I decide that I’ll give bunting a try…. I’ve absolutely no idea how to do it but I figure if I go to a fabric shop and ask for some instructions no doubt someone will be able to help. I’ve been told bunting is Sewing 101.

Off to the fabric shop I go!!!

Bunting

The Beginning…

I know some of my friends think I’m crazy; starting a blog that is, with three kids three years and under, a husband that works six days and four nights a week and trying to work part time on top of all this….. But since the birth of my first child I have become very aware of the huge network of mothers out there that I wanted to become a part of. For the last three years I have been umming and arrhing on what I could do. I’ve seriously considered starting up a children’s clothing brand and taken steps in the right direction to get it up and running but when I sit down and really analyze the situation I keep coming back to the realization that at this point in my life I probably just don’t have enough time to really give it my all. Then there was the thought of a blog – ‘That seems like a bit of fun’ I kept thinking but what the hell would I talk about? I don’t really want to talk about my kids all day everyday – I see/live/breath them every minute of the day until 7pm comes around (ok sometimes this blows out to 8pm) and they all finally fall asleep – I need a break from them, I need to do something for me, something that I get a lot of enjoyment from.

For the past ten or so years I have wanted to learn to sew, more than just sewing on a button and taking up a hem. It’s been a secret goal that I’ve never really shared with anyone. I want to be able to make myself clothes that fit, make gifts for my best friends with love and of course groovy, edgy clothes for my own kids. So finally, after ten years I ventured off to Chatswood Sewing Centre and enquired about the purchase of a sewing machine. An hour later I walked out of the shop having purchased a Phaff Ambition 1.0. I decided (with the absolute bare minimum prior knowledge) that this was a good middle of the range machine that I wouldn’t grow out of for several years, but with the understanding that I’d be back before the end of the year for my second big purchase; an overlocker (unless my Mum wants to pass hers onto me – hint hint!).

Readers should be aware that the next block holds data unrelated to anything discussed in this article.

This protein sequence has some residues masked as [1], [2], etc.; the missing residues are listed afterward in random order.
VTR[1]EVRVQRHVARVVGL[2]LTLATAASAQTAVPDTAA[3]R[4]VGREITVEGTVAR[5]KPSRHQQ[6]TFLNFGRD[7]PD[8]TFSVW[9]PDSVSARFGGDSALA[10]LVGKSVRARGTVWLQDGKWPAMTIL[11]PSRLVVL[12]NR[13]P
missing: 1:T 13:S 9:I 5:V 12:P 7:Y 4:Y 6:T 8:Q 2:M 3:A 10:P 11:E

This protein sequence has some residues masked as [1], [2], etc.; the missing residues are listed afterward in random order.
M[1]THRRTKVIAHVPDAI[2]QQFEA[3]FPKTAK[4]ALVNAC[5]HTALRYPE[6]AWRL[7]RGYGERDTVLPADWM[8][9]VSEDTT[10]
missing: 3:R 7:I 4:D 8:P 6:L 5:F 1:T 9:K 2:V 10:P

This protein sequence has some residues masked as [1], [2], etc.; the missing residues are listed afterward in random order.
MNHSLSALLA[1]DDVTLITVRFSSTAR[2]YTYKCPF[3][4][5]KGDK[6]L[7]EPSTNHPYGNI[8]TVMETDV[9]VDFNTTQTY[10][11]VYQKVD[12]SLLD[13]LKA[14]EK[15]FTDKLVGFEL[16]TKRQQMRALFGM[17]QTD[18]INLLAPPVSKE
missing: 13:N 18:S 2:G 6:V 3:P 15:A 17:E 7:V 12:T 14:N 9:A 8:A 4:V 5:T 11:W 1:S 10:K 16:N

This is my first sewing machine!

This is my first sewing machine!

So here I am, sitting, staring at this machine thinking ‘Now what?!?!’. It’s daunting – I’ve never sewed in my life, I’ve spent many a time watching my very clever mother sew up all sorts of wonderful things but I’ve never sat behind the machine and given it a go.

Where to start? What to do? How the hell do I even thread this thing!

Wish me luck!!!